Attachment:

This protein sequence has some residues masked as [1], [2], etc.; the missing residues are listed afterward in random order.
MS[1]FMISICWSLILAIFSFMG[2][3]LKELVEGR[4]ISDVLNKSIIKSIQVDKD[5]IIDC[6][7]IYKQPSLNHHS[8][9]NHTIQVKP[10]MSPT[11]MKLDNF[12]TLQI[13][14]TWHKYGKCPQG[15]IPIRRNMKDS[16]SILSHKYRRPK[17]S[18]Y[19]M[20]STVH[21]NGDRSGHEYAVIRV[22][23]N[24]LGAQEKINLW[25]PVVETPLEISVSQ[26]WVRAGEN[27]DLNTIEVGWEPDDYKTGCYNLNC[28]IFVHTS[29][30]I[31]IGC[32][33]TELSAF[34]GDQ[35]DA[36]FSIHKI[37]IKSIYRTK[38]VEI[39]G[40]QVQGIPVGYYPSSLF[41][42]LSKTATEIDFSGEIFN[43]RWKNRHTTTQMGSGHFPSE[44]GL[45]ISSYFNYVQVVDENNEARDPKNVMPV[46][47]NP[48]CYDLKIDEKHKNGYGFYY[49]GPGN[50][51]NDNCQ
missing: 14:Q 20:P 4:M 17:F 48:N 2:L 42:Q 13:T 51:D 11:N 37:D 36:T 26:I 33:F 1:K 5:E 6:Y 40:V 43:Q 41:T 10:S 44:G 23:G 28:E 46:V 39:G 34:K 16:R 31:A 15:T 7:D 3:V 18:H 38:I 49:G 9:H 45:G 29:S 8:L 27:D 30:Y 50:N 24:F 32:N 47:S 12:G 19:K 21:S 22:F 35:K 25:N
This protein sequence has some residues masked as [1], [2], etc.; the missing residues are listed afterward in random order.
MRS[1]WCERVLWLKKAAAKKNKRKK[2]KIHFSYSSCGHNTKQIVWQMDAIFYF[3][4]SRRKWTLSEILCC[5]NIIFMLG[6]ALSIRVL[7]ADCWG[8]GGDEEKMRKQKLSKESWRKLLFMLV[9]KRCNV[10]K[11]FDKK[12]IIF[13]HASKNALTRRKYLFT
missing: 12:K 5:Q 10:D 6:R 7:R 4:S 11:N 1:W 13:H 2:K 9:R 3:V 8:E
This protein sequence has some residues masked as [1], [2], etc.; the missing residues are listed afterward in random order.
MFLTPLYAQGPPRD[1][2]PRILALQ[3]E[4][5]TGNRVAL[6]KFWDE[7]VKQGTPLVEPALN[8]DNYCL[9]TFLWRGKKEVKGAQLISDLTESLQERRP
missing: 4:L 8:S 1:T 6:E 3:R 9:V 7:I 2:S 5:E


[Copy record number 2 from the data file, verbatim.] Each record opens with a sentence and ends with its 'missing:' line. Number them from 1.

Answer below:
This protein sequence has some residues masked as [1], [2], etc.; the missing residues are listed afterward in random order.
MRS[1]WCERVLWLKKAAAKKNKRKK[2]KIHFSYSSCGHNTKQIVWQMDAIFYF[3][4]SRRKWTLSEILCC[5]NIIFMLG[6]ALSIRVL[7]ADCWG[8]GGDEEKMRKQKLSKESWRKLLFMLV[9]KRCNV[10]K[11]FDKK[12]IIF[13]HASKNALTRRKYLFT
missing: 12:K 5:Q 10:D 6:R 7:R 4:S 11:N 1:W 13:H 2:K 9:R 3:V 8:E